Thanks Pauline. You are very lucky to figure out so soon in life and make your adjustments now. I am a firm believer that if you truly want things to change bad enough, you’ll figure out a way to make it happen. Being in control of my own destiny makes me feel a lot happier about where I’m going.

  • http://twitter.com/SavvyFinLatina SavvyFinancialLatina

    Wow I think our thoughts are on the same wavelength. I received notice that one of my acquaintances passed this week. I was extremely surprised. This man was so young, so energetic, and happy. He just died in his early 50s. Scary!
    I know as a pf blogger I tend to concentrate a lot on my personal and financial goals. This puts things in perspective. I have to remember it’s not a race.

    • http://www.mymoneydesign.com/ MyMoneyDesign

      PF bloggers tend to get waaay to caught up in their own goals (myself included) because we don’t want to feel like “fakes” or that we’re not living up to our own advice. I’ve really tried to strive to put most of my financial efforts into auto-pilot so that I can passively spot check them and let them be without a lot of interaction from myself. For example, one of the reasons I like my latest stock picking strategy is because I only buy stocks once a year and they are already somewhat pre-picked out for me. This cuts down on a ton of time I used to waste researching, planning, and watching my picks. Now I’ve got that time for me.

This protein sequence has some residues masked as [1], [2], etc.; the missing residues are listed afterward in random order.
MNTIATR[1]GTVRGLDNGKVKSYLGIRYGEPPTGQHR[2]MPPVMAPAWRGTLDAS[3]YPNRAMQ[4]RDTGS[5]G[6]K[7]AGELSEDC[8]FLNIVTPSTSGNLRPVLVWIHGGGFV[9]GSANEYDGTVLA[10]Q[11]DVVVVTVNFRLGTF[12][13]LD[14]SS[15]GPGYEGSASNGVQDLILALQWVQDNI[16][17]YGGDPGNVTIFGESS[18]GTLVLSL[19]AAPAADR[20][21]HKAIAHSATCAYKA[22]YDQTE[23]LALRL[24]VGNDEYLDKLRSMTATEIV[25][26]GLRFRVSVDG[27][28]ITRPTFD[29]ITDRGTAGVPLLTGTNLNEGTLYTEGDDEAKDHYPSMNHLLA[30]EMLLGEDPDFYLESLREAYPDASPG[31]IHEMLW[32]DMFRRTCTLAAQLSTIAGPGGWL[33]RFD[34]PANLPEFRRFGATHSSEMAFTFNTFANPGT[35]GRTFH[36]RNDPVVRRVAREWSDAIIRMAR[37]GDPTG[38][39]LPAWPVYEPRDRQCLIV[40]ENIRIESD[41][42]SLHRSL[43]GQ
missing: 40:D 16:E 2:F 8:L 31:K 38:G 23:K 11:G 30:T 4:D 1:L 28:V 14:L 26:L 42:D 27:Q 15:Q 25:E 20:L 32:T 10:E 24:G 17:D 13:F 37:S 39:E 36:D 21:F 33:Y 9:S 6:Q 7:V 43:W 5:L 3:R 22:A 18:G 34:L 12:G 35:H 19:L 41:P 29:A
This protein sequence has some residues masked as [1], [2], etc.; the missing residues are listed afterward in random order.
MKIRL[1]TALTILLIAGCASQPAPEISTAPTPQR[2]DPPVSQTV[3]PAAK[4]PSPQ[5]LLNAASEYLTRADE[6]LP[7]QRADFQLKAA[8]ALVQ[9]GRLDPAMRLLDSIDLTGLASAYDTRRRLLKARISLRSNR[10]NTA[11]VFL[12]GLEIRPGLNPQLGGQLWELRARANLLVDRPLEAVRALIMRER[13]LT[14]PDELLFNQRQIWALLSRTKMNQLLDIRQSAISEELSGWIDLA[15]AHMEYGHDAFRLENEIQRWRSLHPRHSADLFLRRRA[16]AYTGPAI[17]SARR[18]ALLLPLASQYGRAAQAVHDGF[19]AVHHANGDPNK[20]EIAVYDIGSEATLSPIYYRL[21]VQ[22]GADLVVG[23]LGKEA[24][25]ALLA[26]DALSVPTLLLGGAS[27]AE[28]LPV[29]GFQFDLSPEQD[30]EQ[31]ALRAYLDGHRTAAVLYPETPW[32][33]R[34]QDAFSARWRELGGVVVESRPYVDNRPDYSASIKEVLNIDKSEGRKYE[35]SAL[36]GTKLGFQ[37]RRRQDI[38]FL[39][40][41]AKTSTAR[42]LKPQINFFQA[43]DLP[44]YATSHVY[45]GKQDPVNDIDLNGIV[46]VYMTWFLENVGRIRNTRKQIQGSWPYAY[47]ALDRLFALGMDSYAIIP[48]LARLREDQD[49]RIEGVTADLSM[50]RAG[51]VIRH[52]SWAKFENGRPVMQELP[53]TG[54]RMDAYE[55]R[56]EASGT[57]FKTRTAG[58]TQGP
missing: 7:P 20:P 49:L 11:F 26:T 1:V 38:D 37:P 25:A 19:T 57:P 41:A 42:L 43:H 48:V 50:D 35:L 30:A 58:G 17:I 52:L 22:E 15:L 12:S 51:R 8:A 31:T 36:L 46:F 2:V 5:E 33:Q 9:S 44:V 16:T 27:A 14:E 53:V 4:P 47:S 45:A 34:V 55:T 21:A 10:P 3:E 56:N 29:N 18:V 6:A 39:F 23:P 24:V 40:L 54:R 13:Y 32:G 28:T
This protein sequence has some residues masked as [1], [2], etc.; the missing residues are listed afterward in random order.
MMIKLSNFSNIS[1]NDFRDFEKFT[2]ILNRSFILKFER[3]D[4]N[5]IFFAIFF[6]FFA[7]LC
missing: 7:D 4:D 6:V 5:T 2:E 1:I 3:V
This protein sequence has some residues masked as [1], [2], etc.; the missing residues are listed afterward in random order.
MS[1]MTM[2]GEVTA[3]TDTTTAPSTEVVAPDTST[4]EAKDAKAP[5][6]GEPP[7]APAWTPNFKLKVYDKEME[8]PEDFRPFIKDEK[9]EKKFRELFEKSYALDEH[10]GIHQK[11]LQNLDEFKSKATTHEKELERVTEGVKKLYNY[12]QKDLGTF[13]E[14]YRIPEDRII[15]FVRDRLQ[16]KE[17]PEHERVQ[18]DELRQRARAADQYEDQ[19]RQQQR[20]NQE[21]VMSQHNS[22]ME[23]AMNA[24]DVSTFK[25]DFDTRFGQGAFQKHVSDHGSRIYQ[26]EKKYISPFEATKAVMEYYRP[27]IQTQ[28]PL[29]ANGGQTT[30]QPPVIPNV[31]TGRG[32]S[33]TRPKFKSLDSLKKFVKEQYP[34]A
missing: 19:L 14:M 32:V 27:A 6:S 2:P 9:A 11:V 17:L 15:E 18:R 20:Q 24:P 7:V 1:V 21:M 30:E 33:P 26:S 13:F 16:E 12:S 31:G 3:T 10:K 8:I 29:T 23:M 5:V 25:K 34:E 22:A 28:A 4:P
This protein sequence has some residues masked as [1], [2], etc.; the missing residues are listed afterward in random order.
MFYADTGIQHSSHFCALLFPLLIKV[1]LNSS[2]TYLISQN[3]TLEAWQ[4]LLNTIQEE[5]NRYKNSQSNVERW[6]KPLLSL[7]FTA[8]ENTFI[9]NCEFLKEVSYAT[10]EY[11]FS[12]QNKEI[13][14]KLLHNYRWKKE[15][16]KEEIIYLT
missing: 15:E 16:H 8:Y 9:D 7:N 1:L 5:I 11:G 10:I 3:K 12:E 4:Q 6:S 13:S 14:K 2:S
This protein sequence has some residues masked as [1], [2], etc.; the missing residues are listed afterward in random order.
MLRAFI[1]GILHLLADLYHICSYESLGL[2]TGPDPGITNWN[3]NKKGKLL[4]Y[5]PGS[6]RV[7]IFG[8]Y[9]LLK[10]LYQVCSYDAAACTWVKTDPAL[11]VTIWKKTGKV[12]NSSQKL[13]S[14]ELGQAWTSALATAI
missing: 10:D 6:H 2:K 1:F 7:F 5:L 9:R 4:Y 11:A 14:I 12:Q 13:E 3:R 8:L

• http://twitter.com/TheHeavyPurse Shannon Ryan

    Great post! It’s so easy to get caught up in accumulating money that we forget the things that matter most. My days are busy but most nights we cook and eat our meal together and I wouldn’t want it any other way. Our family time is so important to me, because they are why I work so hard but I never want to so hard that I forget to enjoy time with my family. That time is precious and fleeting. I think a lot about the legacy I want to leave behind too. It’s one of the reasons I started The Heavy Purse. I want to be remembered as a loving daughter, wife, sister, mother and friend but also as one of the voices that helped changed how we think about money.

    • http://www.mymoneydesign.com/ MyMoneyDesign

      Thanks!